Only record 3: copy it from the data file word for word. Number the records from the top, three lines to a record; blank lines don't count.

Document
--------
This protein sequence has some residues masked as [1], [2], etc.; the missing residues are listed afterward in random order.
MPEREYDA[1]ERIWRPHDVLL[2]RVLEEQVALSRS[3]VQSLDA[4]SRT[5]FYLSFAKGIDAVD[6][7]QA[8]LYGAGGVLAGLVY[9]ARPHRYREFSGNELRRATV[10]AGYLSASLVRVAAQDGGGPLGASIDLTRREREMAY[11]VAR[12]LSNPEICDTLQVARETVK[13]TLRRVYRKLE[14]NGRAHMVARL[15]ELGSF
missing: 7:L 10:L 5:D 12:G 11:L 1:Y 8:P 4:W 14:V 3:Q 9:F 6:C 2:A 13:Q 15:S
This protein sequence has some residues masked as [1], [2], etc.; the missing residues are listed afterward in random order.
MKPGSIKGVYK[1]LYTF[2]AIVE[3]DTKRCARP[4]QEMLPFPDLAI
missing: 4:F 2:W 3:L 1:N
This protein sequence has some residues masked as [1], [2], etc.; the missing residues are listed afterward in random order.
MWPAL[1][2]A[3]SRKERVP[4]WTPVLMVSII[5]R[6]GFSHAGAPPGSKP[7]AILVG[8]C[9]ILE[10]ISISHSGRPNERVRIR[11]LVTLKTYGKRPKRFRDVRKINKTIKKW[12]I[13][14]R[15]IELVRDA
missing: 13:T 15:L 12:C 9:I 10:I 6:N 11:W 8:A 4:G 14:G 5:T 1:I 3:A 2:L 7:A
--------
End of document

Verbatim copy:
This protein sequence has some residues masked as [1], [2], etc.; the missing residues are listed afterward in random order.
MWPAL[1][2]A[3]SRKERVP[4]WTPVLMVSII[5]R[6]GFSHAGAPPGSKP[7]AILVG[8]C[9]ILE[10]ISISHSGRPNERVRIR[11]LVTLKTYGKRPKRFRDVRKINKTIKKW[12]I[13][14]R[15]IELVRDA
missing: 13:T 15:L 12:C 9:I 10:I 6:N 11:W 8:A 4:G 14:G 5:T 1:I 3:A 2:L 7:A